It's OK to eat some romaine, look for labels

It’s OK to eat some romaine lettuce again, FDA says

Some romaine lettuce safe to eat again, FDA says

Federal health officials said on Monday (Nov 26) that only romaine lettuce from certain parts of California is unsafe to eat and romaine lettuce entering the market will now be labelled to give consumers information about when and where it was harvested.

Health officials believe they've located the source of an E.coli outbreak in lettuce that made people sick across several states.

When the reported illnesses started, most the romaine sold in the USA was being grown in central California.

Romaine harvesting recently began shifting from California's Central Coast to winter growing areas, primarily Arizona, Florida, Mexico and California's Imperial Valley.

"Over the Thanksgiving holiday, the FDA continued to investigate the outbreak", according to a statement from FDA Commissioner Dr. Scott Gottlieb.

"If consumers, retailers, and food service facilities are unable to identify that romaine lettuce products are not affected - which means determining that the products were grown outside the California regions that appear to be implicated in the current outbreak investigation -we urge that these products not be purchased, or if purchased, be discarded or returned to the place of purchase", he said. Romaine from these sources is safe to eat, the FDA said.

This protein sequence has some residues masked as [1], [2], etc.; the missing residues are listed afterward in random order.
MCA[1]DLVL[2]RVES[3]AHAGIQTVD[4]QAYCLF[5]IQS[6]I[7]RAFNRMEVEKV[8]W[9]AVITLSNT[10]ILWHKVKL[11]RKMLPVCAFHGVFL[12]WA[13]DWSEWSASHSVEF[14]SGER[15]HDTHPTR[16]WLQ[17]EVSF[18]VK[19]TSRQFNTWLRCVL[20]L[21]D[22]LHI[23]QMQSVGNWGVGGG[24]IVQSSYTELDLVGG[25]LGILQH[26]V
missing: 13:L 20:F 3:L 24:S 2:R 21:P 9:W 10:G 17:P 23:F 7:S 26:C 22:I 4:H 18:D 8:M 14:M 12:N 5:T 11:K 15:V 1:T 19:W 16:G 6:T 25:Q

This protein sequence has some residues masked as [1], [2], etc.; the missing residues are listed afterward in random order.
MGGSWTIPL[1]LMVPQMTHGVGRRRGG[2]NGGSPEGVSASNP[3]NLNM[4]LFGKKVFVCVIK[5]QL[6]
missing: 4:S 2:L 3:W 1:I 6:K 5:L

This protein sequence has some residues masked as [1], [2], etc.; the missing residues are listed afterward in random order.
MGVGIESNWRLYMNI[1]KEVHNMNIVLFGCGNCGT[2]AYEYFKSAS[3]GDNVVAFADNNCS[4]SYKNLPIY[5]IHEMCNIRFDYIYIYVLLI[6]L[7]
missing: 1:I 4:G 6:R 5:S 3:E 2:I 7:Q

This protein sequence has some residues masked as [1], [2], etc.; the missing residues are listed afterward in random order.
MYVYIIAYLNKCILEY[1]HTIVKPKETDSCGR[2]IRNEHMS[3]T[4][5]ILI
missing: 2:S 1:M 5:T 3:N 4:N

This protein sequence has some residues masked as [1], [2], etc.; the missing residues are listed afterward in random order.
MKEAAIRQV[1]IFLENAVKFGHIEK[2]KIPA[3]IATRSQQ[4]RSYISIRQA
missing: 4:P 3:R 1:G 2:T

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In Canada, based on the investigation findings to date, exposure to romaine lettuce has been identified as a source of the outbreak, but the cause of contamination has not been identified. Canada linked its cases to romaine lettuce specifically, but U.S. investigators said only that the origin was in leafy greens.

"The FDA believes it was critically important to have a clean break in the romaine supply available to consumers in the order to purge the market of potentially contaminated romaine lettuce related to the current outbreak", Gottlieb said. The people who have gotten sick recently because of the same outbreak have also been observed to be infected with the similar fingerprint, as far as the recent E. coli strain which infected quite a few people past year, is considered. The Canadian agency reported 22 confirmed cases in three provinces: Ontario, Quebec and New Brunswick. Children under 5, adults older than 65 and people with weakened immune systems, such as people with chronic diseases, are more likely to develop severe illness, but even healthy children and adults can become seriously ill.

In the meantime, people shouldn't eat any romaine lettuce that doesn't have the label information.

More: Is it safe to eat romaine lettuce yet? This includes all types or uses of romaine lettuce, such as whole heads of romaine, hearts of romaine, and bags and boxes of precut lettuce and salad mixes that contain romaine, including baby romaine, spring mix, and Caesar salad.

But strains that produceShiga toxin cause illnesses. While unpleasant and may lead to hospitalization, most people recover.

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